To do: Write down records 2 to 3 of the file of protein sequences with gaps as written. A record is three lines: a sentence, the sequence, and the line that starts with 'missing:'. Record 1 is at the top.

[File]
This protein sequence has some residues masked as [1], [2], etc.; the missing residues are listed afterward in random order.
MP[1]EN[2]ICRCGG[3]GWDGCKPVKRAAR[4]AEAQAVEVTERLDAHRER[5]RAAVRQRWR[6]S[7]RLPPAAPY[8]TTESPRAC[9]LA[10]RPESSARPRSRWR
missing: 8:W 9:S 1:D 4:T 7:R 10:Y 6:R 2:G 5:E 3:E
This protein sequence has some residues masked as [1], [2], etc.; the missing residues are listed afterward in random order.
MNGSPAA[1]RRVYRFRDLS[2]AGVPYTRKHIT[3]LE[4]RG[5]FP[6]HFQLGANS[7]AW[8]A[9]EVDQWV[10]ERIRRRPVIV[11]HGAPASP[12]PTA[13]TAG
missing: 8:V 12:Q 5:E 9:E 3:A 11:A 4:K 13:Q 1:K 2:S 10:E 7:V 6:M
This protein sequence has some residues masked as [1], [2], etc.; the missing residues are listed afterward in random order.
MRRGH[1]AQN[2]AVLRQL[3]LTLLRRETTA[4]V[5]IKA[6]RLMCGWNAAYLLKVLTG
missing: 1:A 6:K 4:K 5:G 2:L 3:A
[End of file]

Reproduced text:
This protein sequence has some residues masked as [1], [2], etc.; the missing residues are listed afterward in random order.
MNGSPAA[1]RRVYRFRDLS[2]AGVPYTRKHIT[3]LE[4]RG[5]FP[6]HFQLGANS[7]AW[8]A[9]EVDQWV[10]ERIRRRPVIV[11]HGAPASP[12]PTA[13]TAG
missing: 8:V 12:Q 5:E 9:E 3:A 11:A 4:K 13:Q 1:K 2:S 10:E 7:V 6:M
This protein sequence has some residues masked as [1], [2], etc.; the missing residues are listed afterward in random order.
MRRGH[1]AQN[2]AVLRQL[3]LTLLRRETTA[4]V[5]IKA[6]RLMCGWNAAYLLKVLTG
missing: 1:A 6:K 4:K 5:G 2:L 3:A